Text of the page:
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EU's Solana: Participation in U.S. missile defense shield must not harm EU security

The European Union's top foreign policy official said Thursday that any possible decision by EU nations to participate in the proposed U.S. anti-missile shield must not threaten the EU's security.

EU foreign policy chief Javier Solana said that placing components of a U.S. missile defense system on EU soil could "affect our relations with third countries, namely Russia."

"On security matters, the treaties in force allocate sovereignty to EU member states, but that sovereignty must be compatible with the Union's general interest in security," Solana told the European Parliament, where he was presenting his policy goals for the year.

Solana's cautious stance on the U.S. request to site a radar base in the Czech Republic and 10 interceptor missiles in Poland, as part of the system, corresponds with concerns of other EU leaders, including German Chancellor Angela Merkel, that the issue is producing divisions in Europe.

The Czech government on Wednesday agreed to start negotiations with the United States on building a radar base in a military area southwest of Prague as part of plans for a defense shield that Washington says would protect against a potential threat from Iran or North Korea. Poland's National Security Council has also started considering the U.S. proposal. The two former Soviet satellites are now NATO members.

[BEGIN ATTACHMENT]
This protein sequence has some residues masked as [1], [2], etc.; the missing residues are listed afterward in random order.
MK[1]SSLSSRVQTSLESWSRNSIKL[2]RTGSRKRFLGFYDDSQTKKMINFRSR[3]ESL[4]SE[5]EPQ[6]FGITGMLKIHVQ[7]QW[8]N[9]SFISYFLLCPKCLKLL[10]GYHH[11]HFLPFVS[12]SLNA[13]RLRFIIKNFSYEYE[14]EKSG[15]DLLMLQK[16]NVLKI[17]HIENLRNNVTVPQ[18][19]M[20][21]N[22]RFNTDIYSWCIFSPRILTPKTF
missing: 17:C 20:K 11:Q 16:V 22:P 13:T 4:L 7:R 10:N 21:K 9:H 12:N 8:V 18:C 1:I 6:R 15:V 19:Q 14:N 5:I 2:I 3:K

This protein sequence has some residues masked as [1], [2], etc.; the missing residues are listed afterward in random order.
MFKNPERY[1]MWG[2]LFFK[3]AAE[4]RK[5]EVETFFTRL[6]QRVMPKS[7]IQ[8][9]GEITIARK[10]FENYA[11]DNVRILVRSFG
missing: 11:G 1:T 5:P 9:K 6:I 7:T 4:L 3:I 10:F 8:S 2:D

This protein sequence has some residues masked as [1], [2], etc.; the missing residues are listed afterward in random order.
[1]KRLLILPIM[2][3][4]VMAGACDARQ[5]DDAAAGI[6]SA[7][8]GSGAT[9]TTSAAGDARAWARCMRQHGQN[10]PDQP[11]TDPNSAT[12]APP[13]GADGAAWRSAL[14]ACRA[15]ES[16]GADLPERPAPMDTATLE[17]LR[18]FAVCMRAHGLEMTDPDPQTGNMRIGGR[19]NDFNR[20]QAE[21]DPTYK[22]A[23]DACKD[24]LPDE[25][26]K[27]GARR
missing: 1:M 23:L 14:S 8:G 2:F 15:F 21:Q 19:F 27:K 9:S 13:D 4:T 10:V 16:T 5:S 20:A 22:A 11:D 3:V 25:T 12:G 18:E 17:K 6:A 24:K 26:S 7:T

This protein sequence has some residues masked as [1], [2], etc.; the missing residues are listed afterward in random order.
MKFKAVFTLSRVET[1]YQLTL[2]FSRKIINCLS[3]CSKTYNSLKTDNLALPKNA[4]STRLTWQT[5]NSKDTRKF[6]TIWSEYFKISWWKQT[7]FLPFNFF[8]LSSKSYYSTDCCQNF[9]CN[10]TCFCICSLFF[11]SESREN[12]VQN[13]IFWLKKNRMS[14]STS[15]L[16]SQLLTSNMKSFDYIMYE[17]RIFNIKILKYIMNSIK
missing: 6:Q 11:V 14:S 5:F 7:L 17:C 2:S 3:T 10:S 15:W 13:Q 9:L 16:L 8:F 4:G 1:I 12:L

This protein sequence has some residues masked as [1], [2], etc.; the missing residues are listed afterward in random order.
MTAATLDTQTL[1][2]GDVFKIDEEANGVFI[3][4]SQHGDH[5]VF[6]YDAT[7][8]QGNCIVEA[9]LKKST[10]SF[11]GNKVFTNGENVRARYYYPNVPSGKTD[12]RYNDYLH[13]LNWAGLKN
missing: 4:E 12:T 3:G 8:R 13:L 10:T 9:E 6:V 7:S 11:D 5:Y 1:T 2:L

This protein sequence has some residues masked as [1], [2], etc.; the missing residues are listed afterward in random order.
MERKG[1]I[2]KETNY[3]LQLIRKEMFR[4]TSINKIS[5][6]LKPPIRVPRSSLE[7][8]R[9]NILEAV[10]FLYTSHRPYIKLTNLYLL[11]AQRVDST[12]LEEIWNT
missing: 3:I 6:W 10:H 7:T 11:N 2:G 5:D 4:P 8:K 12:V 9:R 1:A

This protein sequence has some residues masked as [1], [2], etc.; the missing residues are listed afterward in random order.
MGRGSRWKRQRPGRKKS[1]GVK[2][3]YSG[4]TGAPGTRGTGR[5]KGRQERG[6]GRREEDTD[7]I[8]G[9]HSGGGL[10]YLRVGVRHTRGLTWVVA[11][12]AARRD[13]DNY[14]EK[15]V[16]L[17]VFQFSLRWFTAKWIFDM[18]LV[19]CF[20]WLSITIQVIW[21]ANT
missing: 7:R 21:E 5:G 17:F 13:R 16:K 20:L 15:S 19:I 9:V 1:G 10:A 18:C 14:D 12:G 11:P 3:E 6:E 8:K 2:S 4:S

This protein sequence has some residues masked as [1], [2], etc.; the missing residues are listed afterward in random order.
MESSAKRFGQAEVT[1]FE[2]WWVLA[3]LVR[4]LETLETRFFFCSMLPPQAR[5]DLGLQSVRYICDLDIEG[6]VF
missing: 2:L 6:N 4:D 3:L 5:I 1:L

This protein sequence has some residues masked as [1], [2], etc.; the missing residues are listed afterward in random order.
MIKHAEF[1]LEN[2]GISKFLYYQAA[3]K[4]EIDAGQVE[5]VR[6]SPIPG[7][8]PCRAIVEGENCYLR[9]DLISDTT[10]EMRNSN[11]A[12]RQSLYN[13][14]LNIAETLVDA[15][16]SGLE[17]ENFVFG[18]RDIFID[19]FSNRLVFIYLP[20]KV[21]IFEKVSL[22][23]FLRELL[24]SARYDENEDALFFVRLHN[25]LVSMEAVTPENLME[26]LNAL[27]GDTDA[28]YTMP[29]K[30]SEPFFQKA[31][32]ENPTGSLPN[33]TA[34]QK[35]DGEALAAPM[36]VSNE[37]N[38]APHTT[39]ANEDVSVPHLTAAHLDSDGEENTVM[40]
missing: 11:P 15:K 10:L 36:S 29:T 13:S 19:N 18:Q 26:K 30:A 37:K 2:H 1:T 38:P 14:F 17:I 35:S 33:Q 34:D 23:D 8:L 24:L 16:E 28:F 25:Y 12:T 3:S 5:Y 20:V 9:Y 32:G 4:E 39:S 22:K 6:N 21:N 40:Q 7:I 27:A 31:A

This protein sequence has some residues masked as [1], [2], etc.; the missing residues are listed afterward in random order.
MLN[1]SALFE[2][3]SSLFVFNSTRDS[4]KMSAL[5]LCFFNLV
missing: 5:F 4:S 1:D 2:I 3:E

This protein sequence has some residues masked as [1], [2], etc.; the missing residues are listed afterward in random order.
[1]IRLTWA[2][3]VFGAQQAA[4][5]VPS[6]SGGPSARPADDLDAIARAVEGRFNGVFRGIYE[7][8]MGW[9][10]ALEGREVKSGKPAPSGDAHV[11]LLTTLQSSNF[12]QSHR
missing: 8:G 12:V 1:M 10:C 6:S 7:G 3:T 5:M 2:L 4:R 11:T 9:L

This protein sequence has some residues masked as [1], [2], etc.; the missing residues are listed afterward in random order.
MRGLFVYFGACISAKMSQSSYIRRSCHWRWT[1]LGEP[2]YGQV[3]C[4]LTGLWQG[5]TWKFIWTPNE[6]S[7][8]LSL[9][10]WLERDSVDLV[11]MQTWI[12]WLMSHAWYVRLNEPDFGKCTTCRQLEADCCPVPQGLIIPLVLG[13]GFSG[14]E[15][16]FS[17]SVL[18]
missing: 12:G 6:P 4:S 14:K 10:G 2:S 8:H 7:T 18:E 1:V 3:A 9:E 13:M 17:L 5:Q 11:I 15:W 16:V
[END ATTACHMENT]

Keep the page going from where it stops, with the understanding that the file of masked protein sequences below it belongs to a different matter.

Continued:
Moscow is strongly opposed to the plan and has said that the two countries risk being targeted by Russian missiles if they agree to host the U.S. bases. Russia also warned it could lead to a new arms race.

Russian President Vladimir Putin told U.S. President George W. Bush on Wednesday he was concerned about the planned U.S. defense system. According to the Kremlin, Bush expressed a willingness to discuss the project with Russia in detail in the interest of mutual security.

NATO officials have suggested that talks among the allies could focus on combining the short-range NATO system with the separate U.S. strategic shield to provide missile defense for all 26 allies.

Solana urged a broad debate in the EU on the issue.

"It would be a mistake not to talk about these things amongst ourselves in the clearest and most open way possible," Solana said.

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